The Most Hilarious Year-End S&P 500 Finish in Market History

Yeah I said it.

So much screaming and yelling and blogging and digging and questioning and panicking and crying and fighting and analyzing and hand-wringing and soiled diapers – and at the end, the S&P 500 closes down less than 5 tenths of a percent, de facto breakeven on the year.  Listen closely – the Gods are mocking us; the very heavens and firmament shake with their bellicose laughter.

Here’s my friend Steven Russolillo at the Journal with a rundown of a ludicrous end to a ludicrous year:

The three main U.S. stock indexes offered something for bulls, bears and the indifferent this past year: the Dow was up, the S&P was flat and the Nasdaq was down.

And the ride from the beginning of the year through Friday was volatile and filled with uncertainties and the unexpected.

It came down to the wire, but in the final minute of 2011 trading, the Standard & Poor’s 500-stock index closed the year virtually unchanged from where it closed in 2010. The S&P 500 closed Friday down 5.42 points, or 0.43%, to 1257.60. The full-year decline of 0.04 point, or 0.0028%, was the smallest annual move since at least 1947, according to preliminary S&P calculations. S&P Indices scrambled after the close of trading to determine an extra decimal place in the 1947 data to figure out which was the slimmer move of the two years.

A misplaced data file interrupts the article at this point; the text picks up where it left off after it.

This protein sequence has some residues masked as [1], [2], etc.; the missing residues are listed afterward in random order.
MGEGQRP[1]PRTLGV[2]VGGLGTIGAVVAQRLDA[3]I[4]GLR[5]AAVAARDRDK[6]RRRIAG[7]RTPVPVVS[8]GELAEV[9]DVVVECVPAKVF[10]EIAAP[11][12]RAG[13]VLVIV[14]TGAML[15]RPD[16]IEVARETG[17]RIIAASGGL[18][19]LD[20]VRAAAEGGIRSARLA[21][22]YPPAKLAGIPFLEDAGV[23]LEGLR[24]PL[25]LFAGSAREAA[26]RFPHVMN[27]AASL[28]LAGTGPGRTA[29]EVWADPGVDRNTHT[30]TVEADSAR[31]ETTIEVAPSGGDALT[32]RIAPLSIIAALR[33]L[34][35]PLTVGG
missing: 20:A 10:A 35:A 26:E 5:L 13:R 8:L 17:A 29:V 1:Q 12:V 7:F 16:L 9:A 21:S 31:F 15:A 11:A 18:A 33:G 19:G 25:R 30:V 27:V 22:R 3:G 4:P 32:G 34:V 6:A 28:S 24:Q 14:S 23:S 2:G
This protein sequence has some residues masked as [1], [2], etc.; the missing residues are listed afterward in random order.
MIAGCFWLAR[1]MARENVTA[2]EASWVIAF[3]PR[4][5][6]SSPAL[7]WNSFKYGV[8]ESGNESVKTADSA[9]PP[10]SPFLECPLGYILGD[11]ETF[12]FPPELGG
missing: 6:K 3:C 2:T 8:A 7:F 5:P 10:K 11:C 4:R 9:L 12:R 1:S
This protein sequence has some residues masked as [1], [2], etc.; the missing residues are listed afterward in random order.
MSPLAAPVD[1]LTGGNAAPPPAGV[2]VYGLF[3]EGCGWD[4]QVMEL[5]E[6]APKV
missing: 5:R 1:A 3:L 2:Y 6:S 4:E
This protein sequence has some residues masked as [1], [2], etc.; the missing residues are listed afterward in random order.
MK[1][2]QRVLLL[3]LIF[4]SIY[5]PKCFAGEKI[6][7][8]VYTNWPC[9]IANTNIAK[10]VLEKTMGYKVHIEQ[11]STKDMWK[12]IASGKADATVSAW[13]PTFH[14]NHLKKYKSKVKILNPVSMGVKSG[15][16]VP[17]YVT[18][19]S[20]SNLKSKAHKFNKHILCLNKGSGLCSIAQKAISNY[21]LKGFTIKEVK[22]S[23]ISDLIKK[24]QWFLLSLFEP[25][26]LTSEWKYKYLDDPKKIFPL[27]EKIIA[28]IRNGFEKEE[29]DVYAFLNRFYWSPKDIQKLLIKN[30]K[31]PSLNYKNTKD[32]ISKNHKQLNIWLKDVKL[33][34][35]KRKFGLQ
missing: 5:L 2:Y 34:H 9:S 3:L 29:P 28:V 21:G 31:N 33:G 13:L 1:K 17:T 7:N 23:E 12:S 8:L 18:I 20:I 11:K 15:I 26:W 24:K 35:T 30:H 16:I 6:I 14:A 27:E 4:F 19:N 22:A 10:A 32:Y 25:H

The Dow Jones Industrial Average fared better in 2011. The Dow finished down 69.48 points, or 0.57%, to 12217.56 on Friday, but closed the year up 5.53%. The blue-chip index closed the fourth quarter up 12%, its biggest quarterly percentage jump since 2003.

The technology-heavy Nasdaq Composite fell 8.59 points, or 0.3%, to 2605.15, and closed the year down 1.8%.

A portfolio loaded with defensive stocks and Treasurys would’ve crushed the market.  Conversely, a portfolio loaded with Netflix, Green Mountain Coffee, Sina, Baidu, silver, palladium and all the other “can’t miss” garbage would’ve impaled you like a Transylvanian dissident.  And the more you “traded the news” this year, the more your portfolio came out of it looking like ground hamburger meat, let’s keep it real.

But enough about the 2011 hilarity.  What’s next?

Source:

Dow Gains 5.5% in 2011, as S&P Ends Flat (WSJ)

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